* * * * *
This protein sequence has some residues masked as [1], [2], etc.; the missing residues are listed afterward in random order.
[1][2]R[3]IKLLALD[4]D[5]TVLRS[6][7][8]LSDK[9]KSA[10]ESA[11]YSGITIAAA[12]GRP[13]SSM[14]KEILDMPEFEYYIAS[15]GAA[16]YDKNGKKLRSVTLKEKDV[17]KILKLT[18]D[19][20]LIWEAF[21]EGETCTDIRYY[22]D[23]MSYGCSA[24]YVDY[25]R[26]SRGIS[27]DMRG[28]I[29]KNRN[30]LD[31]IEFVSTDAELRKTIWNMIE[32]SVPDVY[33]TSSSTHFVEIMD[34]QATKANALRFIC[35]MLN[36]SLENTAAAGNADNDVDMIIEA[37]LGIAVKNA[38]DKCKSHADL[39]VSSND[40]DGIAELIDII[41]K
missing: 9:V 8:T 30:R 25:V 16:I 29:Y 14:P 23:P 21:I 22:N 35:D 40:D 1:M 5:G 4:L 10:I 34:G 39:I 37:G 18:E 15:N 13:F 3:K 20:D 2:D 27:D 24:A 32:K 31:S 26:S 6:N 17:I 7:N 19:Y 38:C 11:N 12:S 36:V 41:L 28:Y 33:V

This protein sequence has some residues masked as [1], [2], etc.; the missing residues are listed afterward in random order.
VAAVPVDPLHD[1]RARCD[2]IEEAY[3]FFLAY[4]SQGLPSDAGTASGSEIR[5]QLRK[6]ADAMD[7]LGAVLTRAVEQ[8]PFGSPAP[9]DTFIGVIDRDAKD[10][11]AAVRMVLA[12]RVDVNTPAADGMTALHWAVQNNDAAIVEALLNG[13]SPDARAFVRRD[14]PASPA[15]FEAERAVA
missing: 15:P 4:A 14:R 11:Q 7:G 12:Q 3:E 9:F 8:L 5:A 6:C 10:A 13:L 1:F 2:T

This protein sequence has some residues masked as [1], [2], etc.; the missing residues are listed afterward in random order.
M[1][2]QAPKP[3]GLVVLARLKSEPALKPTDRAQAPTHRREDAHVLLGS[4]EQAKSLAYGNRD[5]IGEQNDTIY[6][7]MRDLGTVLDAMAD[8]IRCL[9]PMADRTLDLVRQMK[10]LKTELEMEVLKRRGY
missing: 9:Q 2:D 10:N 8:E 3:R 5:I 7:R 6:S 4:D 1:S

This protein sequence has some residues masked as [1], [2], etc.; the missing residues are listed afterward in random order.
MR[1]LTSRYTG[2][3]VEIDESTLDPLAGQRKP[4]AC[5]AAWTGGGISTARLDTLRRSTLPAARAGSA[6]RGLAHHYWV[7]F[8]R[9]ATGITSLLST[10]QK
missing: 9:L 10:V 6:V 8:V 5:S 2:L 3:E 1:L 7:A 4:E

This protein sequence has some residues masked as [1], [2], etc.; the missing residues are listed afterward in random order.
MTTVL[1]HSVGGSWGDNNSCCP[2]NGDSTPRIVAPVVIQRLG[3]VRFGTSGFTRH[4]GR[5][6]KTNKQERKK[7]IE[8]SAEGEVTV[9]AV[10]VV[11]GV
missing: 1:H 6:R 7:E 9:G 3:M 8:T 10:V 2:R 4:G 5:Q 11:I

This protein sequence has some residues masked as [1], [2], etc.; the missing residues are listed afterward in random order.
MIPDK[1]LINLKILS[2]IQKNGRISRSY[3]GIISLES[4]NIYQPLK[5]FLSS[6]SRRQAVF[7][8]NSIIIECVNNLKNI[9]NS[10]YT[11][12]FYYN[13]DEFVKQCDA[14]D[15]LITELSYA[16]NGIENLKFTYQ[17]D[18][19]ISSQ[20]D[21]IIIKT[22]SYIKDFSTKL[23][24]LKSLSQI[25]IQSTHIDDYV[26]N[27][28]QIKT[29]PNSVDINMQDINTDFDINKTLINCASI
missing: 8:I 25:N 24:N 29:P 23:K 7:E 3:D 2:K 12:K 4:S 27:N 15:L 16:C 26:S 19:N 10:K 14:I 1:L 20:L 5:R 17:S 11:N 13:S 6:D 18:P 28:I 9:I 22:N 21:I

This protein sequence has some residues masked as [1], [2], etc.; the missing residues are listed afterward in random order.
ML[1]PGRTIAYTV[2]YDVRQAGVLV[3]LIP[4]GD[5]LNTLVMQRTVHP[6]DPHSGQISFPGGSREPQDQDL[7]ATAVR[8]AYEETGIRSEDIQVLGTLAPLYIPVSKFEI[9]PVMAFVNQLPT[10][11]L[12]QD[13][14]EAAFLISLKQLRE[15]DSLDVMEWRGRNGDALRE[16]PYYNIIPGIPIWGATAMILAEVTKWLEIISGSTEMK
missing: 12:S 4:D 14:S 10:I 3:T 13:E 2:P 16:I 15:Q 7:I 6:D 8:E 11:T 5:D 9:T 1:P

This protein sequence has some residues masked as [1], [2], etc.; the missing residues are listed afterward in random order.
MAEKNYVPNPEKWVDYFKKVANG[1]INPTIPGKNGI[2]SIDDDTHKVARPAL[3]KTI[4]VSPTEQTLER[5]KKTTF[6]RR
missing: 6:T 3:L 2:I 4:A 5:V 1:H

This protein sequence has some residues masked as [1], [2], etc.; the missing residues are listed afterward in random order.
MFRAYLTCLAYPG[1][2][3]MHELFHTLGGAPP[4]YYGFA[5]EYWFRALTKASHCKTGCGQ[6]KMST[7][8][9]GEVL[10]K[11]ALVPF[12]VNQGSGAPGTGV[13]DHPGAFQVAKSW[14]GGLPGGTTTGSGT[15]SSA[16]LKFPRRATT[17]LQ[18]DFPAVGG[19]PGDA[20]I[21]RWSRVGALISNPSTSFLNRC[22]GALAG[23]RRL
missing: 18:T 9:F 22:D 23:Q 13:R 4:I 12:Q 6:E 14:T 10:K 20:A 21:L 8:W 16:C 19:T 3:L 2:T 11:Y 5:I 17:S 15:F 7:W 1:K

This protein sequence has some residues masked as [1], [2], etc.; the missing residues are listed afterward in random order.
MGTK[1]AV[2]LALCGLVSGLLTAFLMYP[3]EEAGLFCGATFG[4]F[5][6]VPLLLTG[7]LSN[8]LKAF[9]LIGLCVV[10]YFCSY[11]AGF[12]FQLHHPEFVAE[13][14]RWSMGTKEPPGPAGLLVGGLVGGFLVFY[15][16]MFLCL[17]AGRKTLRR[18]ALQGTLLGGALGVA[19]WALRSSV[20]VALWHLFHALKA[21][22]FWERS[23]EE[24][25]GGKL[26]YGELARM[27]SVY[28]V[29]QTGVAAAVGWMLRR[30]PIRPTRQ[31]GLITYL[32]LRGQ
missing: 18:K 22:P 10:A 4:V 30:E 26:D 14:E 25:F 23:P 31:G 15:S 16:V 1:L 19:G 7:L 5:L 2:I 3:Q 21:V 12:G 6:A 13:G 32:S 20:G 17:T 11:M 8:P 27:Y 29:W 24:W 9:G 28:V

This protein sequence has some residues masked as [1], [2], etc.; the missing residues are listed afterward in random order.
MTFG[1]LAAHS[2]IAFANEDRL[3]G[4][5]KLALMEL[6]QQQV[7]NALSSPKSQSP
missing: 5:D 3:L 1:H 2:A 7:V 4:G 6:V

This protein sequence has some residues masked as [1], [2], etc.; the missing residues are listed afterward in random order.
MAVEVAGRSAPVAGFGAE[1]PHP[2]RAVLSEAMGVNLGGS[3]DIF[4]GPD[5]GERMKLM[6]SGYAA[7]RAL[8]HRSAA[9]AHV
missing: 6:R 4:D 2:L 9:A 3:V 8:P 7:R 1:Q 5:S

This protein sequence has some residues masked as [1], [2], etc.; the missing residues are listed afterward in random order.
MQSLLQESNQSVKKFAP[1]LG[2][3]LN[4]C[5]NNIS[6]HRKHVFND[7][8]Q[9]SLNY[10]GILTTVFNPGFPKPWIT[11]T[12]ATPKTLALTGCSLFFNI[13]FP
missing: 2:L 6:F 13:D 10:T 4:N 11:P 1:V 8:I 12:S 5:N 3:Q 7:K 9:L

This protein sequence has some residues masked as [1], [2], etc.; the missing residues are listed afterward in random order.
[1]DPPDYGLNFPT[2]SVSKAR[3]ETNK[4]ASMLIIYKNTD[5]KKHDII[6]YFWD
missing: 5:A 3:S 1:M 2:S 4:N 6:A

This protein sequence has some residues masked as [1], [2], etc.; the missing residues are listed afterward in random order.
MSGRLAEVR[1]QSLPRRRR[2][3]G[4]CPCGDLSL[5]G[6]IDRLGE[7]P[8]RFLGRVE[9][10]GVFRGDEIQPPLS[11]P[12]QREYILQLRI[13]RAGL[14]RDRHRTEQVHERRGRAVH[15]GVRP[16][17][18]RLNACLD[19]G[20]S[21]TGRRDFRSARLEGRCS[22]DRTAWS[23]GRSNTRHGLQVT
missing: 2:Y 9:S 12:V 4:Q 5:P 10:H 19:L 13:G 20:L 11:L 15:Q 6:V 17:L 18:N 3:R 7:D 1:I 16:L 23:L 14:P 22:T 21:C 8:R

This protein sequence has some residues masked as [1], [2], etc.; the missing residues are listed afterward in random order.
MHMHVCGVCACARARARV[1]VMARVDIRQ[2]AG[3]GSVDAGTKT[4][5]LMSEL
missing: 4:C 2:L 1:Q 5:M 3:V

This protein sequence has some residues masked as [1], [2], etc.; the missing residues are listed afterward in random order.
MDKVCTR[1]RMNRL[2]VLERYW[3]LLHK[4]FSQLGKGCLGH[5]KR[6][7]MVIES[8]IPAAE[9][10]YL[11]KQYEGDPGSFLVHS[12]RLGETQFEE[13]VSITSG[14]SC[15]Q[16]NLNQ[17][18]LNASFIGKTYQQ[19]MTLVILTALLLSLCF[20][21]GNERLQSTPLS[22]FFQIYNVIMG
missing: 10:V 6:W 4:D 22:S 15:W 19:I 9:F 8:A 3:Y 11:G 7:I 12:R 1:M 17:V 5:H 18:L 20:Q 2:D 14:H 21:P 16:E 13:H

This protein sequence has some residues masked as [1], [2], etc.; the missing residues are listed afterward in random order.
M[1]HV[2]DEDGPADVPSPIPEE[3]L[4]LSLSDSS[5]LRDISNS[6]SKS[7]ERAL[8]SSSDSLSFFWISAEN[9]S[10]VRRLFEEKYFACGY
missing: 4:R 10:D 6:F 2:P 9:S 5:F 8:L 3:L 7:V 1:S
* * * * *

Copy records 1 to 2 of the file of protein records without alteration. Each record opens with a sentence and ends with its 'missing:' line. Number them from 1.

This protein sequence has some residues masked as [1], [2], etc.; the missing residues are listed afterward in random order.
[1][2]R[3]IKLLALD[4]D[5]TVLRS[6][7][8]LSDK[9]KSA[10]ESA[11]YSGITIAAA[12]GRP[13]SSM[14]KEILDMPEFEYYIAS[15]GAA[16]YDKNGKKLRSVTLKEKDV[17]KILKLT[18]D[19][20]LIWEAF[21]EGETCTDIRYY[22]D[23]MSYGCSA[24]YVDY[25]R[26]SRGIS[27]DMRG[28]I[29]KNRN[30]LD[31]IEFVSTDAELRKTIWNMIE[32]SVPDVY[33]TSSSTHFVEIMD[34]QATKANALRFIC[35]MLN[36]SLENTAAAGNADNDVDMIIEA[37]LGIAVKNA[38]DKCKSHADL[39]VSSND[40]DGIAELIDII[41]K
missing: 9:V 8:T 30:R 25:V 16:I 29:Y 14:P 23:P 21:I 22:N 35:D 40:D 1:M 5:G 4:L 10:I 34:G 39:I 37:G 18:E 15:N 13:F 3:K 20:D 2:D 27:D 24:A 32:K 31:S 26:S 6:N 17:I 7:N 19:Y 38:C 11:N 12:S 36:V 41:L 28:Y 33:V

This protein sequence has some residues masked as [1], [2], etc.; the missing residues are listed afterward in random order.
VAAVPVDPLHD[1]RARCD[2]IEEAY[3]FFLAY[4]SQGLPSDAGTASGSEIR[5]QLRK[6]ADAMD[7]LGAVLTRAVEQ[8]PFGSPAP[9]DTFIGVIDRDAKD[10][11]AAVRMVLA[12]RVDVNTPAADGMTALHWAVQNNDAAIVEALLNG[13]SPDARAFVRRD[14]PASPA[15]FEAERAVA
missing: 15:P 4:A 14:R 11:Q 7:G 12:Q 3:E 9:F 8:L 5:A 6:C 10:A 13:L 1:F 2:T